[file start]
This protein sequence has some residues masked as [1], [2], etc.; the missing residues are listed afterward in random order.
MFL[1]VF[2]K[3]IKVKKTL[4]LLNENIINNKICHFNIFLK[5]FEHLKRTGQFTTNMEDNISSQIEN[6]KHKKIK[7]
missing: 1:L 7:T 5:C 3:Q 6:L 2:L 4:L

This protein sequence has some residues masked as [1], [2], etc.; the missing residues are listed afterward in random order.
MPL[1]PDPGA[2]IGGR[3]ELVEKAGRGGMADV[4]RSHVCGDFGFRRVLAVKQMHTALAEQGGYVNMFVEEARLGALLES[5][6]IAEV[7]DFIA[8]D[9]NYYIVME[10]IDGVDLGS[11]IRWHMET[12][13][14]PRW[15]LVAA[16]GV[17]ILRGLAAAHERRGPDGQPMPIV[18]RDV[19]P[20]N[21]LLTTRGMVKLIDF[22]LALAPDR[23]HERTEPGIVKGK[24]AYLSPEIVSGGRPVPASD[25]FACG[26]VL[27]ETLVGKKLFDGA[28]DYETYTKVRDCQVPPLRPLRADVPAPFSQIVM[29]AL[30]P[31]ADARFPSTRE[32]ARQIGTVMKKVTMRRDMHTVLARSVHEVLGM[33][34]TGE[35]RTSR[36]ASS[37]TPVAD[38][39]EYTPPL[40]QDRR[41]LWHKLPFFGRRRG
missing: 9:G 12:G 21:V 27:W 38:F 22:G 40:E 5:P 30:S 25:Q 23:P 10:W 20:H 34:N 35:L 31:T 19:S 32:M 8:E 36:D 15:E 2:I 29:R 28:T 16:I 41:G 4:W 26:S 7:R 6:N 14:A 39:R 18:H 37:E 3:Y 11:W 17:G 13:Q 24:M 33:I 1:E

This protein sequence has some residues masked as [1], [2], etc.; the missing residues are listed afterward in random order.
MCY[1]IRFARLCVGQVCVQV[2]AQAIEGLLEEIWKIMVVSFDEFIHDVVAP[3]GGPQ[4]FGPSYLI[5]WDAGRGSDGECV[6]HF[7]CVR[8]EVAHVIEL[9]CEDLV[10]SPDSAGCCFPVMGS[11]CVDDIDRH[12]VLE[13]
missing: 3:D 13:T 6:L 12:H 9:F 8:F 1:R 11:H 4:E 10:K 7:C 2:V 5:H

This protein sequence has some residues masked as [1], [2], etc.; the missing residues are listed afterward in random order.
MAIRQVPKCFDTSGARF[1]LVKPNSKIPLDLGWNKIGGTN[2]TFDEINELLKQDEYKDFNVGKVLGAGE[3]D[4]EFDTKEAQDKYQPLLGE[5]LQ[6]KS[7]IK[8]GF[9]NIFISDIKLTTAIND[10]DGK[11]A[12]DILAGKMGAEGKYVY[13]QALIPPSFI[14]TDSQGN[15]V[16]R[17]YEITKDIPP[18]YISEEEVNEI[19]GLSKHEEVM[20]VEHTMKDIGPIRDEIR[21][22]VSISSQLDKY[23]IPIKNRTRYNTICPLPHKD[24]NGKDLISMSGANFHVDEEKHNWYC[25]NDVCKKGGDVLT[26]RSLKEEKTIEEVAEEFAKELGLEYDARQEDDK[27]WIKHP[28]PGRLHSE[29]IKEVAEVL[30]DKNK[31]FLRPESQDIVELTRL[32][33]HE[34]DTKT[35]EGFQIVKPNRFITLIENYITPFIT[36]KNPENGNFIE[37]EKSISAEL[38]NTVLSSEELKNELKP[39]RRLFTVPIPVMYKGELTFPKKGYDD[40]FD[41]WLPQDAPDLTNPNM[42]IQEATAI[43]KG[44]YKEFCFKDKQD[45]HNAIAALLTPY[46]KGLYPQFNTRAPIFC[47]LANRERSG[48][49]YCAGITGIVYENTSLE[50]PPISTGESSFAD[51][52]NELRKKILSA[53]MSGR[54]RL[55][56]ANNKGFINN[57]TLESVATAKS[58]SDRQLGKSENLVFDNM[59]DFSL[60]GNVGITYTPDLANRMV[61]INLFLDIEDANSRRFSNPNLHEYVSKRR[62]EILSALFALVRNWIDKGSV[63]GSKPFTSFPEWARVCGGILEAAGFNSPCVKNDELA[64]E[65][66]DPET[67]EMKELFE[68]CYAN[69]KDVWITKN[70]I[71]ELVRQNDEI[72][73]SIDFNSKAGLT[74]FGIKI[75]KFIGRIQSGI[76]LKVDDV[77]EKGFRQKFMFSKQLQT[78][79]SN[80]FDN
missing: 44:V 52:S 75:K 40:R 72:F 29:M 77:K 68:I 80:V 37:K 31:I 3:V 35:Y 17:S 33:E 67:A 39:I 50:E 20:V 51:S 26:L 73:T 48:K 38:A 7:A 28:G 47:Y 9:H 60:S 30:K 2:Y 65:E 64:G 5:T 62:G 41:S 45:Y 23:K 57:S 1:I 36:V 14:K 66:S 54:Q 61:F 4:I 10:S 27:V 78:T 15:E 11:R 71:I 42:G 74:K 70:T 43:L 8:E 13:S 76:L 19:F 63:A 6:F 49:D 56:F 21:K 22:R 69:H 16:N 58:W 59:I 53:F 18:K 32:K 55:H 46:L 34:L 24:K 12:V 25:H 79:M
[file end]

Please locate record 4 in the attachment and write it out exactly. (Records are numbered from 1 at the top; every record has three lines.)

This protein sequence has some residues masked as [1], [2], etc.; the missing residues are listed afterward in random order.
MAIRQVPKCFDTSGARF[1]LVKPNSKIPLDLGWNKIGGTN[2]TFDEINELLKQDEYKDFNVGKVLGAGE[3]D[4]EFDTKEAQDKYQPLLGE[5]LQ[6]KS[7]IK[8]GF[9]NIFISDIKLTTAIND[10]DGK[11]A[12]DILAGKMGAEGKYVY[13]QALIPPSFI[14]TDSQGN[15]V[16]R[17]YEITKDIPP[18]YISEEEVNEI[19]GLSKHEEVM[20]VEHTMKDIGPIRDEIR[21][22]VSISSQLDKY[23]IPIKNRTRYNTICPLPHKD[24]NGKDLISMSGANFHVDEEKHNWYC[25]NDVCKKGGDVLT[26]RSLKEEKTIEEVAEEFAKELGLEYDARQEDDK[27]WIKHP[28]PGRLHSE[29]IKEVAEVL[30]DKNK[31]FLRPESQDIVELTRL[32][33]HE[34]DTKT[35]EGFQIVKPNRFITLIENYITPFIT[36]KNPENGNFIE[37]EKSISAEL[38]NTVLSSEELKNELKP[39]RRLFTVPIPVMYKGELTFPKKGYDD[40]FD[41]WLPQDAPDLTNPNM[42]IQEATAI[43]KG[44]YKEFCFKDKQD[45]HNAIAALLTPY[46]KGLYPQFNTRAPIFC[47]LANRERSG[48][49]YCAGITGIVYENTSLE[50]PPISTGESSFAD[51][52]NELRKKILSA[53]MSGR[54]RL[55][56]ANNKGFINN[57]TLESVATAKS[58]SDRQLGKSENLVFDNM[59]DFSL[60]GNVGITYTPDLANRMV[61]INLFLDIEDANSRRFSNPNLHEYVSKRR[62]EILSALFALVRNWIDKGSV[63]GSKPFTSFPEWARVCGGILEAAGFNSPCVKNDELA[64]E[65][66]DPET[67]EMKELFE[68]CYAN[69]KDVWITKN[70]I[71]ELVRQNDEI[72][73]SIDFNSKAGLT[74]FGIKI[75]KFIGRIQSGI[76]LKVDDV[77]EKGFRQKFMFSKQLQT[78][79]SN[80]FDN
missing: 44:V 52:S 75:K 40:R 72:F 29:M 77:K 68:I 80:V 37:K 31:I 3:V 35:Y 17:S 33:E 67:A 39:I 50:E 20:V 51:S 26:L 73:T 48:K 38:A 7:A 28:G 47:Y 9:H 60:S 30:K 2:Y 65:E 64:G 5:T 62:G 41:S 45:Y 23:K 57:S 1:I 36:V 14:K 66:S 54:Q 61:F 4:I 10:S 27:V 78:T 15:E 11:R 71:I 42:G 74:K 70:T 43:L 8:E 13:S 76:L 19:F 63:A 6:F 49:D 56:F 21:K 22:R 69:H 16:N 58:W 59:I 53:F 18:K 32:K 55:H 46:L 34:L 24:K 12:V 25:H 79:M